Long before contemporary artists like Bad Bunny and Peso Pluma turned Latin music into an unstoppable global phenomenon, many legendary musicians were drawn to the idea of recording in Spanish. Some of them adapted gracefully to the language. Others stumbled a bit, but their sincerity won them fans in Latin America. From iconic American singers such as Frank Sinatra and Tony Bennett to rock ’n’ roll titans like The Beatles and Queen, you might be surprised by this list of artists who were seduced by Latin rhythms and added them to their musical repertoire.
Nat King Cole
The Alabama-born singer and pianist was one of the first jazz geniuses to make a serious foray into the Latin American songbook. In 1958 he released Cole Español, which featured the sophisticated arrangements of Nelson Riddle. Cole sang with a heavy accent in Spanish and Portuguese, but, oddly, this added a tender quality to intimate versions of classics such as “El bodeguero” and “Noche de ronda.” Encouraged by the success of this album, Cole recorded A mis amigos (1959) — in Rio de Janeiro — and More Cole Español (1962). His cover of “Aquellos ojos verdes” (“Green Eyes”) is timeless.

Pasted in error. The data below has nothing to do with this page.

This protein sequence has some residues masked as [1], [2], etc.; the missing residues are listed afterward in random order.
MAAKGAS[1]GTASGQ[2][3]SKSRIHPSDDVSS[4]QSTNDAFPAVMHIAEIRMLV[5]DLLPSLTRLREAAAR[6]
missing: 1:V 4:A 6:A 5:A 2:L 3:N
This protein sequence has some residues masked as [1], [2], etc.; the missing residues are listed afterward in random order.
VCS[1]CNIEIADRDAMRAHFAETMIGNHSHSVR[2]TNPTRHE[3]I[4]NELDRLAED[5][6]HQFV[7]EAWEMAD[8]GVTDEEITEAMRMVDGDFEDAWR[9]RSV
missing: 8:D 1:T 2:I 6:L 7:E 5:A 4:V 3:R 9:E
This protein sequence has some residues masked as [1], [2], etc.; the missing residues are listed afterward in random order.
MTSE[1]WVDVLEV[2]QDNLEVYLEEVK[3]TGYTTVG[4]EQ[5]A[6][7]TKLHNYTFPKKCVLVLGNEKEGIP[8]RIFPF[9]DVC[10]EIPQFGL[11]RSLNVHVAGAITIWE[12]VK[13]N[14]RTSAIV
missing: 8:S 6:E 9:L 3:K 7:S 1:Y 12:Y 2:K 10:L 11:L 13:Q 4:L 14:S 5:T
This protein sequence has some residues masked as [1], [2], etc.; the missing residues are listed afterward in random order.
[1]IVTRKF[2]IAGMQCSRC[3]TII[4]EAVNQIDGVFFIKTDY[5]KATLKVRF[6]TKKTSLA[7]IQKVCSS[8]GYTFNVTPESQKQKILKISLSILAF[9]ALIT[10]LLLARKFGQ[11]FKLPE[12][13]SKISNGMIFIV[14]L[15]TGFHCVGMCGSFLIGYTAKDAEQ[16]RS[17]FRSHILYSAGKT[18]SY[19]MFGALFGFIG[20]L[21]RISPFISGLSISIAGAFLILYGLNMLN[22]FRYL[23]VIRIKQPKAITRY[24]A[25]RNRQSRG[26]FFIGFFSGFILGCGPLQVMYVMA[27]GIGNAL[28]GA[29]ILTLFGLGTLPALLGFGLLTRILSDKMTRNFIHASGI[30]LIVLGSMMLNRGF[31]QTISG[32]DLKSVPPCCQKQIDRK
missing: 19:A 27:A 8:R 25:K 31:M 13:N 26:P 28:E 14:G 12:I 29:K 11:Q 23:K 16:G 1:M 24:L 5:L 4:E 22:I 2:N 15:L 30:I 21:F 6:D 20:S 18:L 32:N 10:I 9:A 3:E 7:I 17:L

Perhaps the best ambassadors of British culture in the history of rock, The Beatles crossed paths with Latin music only once in their illustrious career. Before the quartet signed a record deal, Paul McCartney fell in love with The Coasters’ cover of the Mexican bolero “Bésame Mucho,” and added it to The Beatles’ repertoire in 1961. Their version was in English, but McCartney emulated the passion of Latin vocalists when he performed the song live.
In 2012, the prolific Tony Bennett turned his attention to Latin culture with Viva Duets, an enchanting album of English-language classics sung alongside stars from the Spanish-speaking world. A unique feature in this record is that Bennett sings in English, while his guest stars accompany him in Portuguese or Spanish. Noteworthy appearances include Nuyorican salsa singer Marc Anthony, Dominican singer-songwriter Juan Luis Guerra, and Cuban-born singer Gloria Estefan. The surprise of the album: a stirring rendition of “Cold, Cold Heart” alongside Vicentico, leader of the Argentine rock group Los Fabulosos Cadillacs.
Known for their epic progressive rock song “Bohemian Rhapsody,” the British group Queen had many fans in Argentina and Brazil. When they finally toured those countries in 1981, guitarist Brian May was fascinated by the passion of their South American fans, and he dedicated a song to them that included a few phrases in Spanish. “Las palabras de amor (The Words of Love),” a rock ballad featuring May’s signature style on guitar and an exquisite vocal performance by Freddie Mercury, is a highlight of the 1982 album Hot Space.